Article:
President Barack Obama on Tuesday ordered about 350 more U.S. troops to Baghdad to protect American diplomatic facilities and staff in the Iraqi capital, the White House said.
The announcement came hours after the so-called Islamic State in Iraq and Syria (ISIS) released another video showing a masked militant with a British accent cutting the throat of a U.S. captive.
The Sunni extremist group has declared an Islamic “caliphate” in regions under its control in Iraq and Syria, after it swept through much of the Sunni Arab heartland north of Baghdad and then stormed minority Christian and Yazidi areas.
The U.S. has been carrying out air strikes on ISIS positions in Iraq and already has hundreds of personnel shoring up diplomatic security in Iraq.
“The president authorized the Department of Defense to fulfill a Department of State request for approximately 350 additional U.S. military personnel to protect our diplomatic facilities and personnel in Baghdad, Iraq,” a White House statement said.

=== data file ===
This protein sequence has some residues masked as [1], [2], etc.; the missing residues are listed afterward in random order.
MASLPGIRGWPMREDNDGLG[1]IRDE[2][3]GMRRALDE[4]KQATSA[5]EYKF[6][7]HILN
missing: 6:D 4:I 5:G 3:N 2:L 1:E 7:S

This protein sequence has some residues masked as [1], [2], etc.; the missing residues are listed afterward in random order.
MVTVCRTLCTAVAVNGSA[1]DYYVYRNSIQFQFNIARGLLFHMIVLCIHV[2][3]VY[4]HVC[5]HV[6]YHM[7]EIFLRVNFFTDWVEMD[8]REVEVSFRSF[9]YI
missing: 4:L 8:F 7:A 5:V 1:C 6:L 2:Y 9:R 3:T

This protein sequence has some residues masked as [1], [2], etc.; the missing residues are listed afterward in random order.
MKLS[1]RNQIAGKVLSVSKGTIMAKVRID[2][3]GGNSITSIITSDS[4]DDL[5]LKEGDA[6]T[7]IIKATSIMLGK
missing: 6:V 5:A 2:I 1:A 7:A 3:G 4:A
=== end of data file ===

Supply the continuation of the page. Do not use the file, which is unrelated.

“We will (also) continue to support the government of Iraq’s efforts to counter ISIL, which poses a threat not only to Iraq, but to the broader Middle East and US personnel and interests in the region.”
Obama, on his way to Estonia and a NATO summit in Wales, “will be consulting this week with NATO allies regarding additional actions to take against ISIS and to develop a broad-based international coalition to implement a comprehensive strategy to protect our people and to support our partners in the fight against ISIS,” it said.
The latest troop movement “builds upon previous embassy security deployments announced on June 15 and June 30 and will bring the total forces responsible for augmenting diplomatic security in Iraq up to approximately 820,” said Pentagon Press Secretary Rear Admiral John Kirby.